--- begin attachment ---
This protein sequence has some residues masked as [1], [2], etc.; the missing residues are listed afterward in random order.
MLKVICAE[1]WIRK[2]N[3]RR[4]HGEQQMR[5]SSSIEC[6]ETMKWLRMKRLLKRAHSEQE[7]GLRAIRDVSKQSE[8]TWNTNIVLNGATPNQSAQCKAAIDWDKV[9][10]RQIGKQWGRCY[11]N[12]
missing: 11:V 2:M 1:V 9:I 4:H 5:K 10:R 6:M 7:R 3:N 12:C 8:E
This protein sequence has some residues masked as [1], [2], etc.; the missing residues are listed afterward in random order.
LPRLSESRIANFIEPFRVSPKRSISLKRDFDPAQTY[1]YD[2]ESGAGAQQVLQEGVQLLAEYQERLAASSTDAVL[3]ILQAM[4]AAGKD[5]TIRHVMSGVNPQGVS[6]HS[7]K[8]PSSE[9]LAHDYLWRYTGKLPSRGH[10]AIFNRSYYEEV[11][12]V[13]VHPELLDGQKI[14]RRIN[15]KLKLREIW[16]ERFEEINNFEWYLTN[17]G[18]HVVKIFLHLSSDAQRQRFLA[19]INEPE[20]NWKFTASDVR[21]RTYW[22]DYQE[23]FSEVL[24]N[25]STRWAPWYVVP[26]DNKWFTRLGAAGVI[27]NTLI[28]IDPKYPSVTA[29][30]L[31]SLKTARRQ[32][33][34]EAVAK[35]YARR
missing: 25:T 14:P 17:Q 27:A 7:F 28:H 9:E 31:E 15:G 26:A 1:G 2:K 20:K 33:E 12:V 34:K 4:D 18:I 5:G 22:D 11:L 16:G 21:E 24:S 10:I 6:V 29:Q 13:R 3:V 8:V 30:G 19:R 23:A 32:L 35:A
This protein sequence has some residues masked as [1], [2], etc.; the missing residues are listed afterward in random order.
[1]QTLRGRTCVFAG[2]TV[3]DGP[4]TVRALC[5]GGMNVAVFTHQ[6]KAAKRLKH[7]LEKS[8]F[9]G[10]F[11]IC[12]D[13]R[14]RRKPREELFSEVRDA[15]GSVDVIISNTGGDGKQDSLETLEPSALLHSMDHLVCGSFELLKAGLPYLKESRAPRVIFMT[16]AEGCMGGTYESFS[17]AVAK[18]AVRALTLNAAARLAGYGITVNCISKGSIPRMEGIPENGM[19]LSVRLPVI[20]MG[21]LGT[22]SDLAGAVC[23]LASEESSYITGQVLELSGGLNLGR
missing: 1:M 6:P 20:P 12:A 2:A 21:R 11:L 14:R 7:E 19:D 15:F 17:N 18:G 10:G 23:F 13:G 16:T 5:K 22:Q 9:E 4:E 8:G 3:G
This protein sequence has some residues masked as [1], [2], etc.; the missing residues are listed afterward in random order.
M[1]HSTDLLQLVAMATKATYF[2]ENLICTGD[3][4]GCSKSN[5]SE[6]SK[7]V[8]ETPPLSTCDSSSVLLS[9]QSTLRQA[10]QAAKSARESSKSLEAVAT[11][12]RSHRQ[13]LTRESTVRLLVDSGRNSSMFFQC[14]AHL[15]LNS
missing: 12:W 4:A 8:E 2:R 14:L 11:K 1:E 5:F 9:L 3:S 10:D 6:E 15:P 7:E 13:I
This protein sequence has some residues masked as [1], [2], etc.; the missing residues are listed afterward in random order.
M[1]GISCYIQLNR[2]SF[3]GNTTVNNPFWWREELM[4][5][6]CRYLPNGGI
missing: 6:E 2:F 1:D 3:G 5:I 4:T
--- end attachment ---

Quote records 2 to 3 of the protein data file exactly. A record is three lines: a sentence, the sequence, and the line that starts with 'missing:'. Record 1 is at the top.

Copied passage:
This protein sequence has some residues masked as [1], [2], etc.; the missing residues are listed afterward in random order.
LPRLSESRIANFIEPFRVSPKRSISLKRDFDPAQTY[1]YD[2]ESGAGAQQVLQEGVQLLAEYQERLAASSTDAVL[3]ILQAM[4]AAGKD[5]TIRHVMSGVNPQGVS[6]HS[7]K[8]PSSE[9]LAHDYLWRYTGKLPSRGH[10]AIFNRSYYEEV[11][12]V[13]VHPELLDGQKI[14]RRIN[15]KLKLREIW[16]ERFEEINNFEWYLTN[17]G[18]HVVKIFLHLSSDAQRQRFLA[19]INEPE[20]NWKFTASDVR[21]RTYW[22]DYQE[23]FSEVL[24]N[25]STRWAPWYVVP[26]DNKWFTRLGAAGVI[27]NTLI[28]IDPKYPSVTA[29][30]L[31]SLKTARRQ[32][33][34]EAVAK[35]YARR
missing: 25:T 14:P 17:Q 27:A 7:F 28:H 9:E 31:E 15:G 26:A 1:G 2:K 20:K 33:E 12:V 34:K 4:D 18:I 5:G 22:D 11:L 16:G 21:E 24:S 10:I 6:V 29:Q 13:R 3:V 8:V 30:G 19:R 23:A 32:L 35:A
This protein sequence has some residues masked as [1], [2], etc.; the missing residues are listed afterward in random order.
[1]QTLRGRTCVFAG[2]TV[3]DGP[4]TVRALC[5]GGMNVAVFTHQ[6]KAAKRLKH[7]LEKS[8]F[9]G[10]F[11]IC[12]D[13]R[14]RRKPREELFSEVRDA[15]GSVDVIISNTGGDGKQDSLETLEPSALLHSMDHLVCGSFELLKAGLPYLKESRAPRVIFMT[16]AEGCMGGTYESFS[17]AVAK[18]AVRALTLNAAARLAGYGITVNCISKGSIPRMEGIPENGM[19]LSVRLPVI[20]MG[21]LGT[22]SDLAGAVC[23]LASEESSYITGQVLELSGGLNLGR
missing: 1:M 6:P 20:P 12:A 2:A 21:R 11:L 14:R 7:E 19:D 15:F 17:N 18:G 10:G 23:F 13:G 16:T 5:K 22:Q 9:E 4:E 8:G 3:G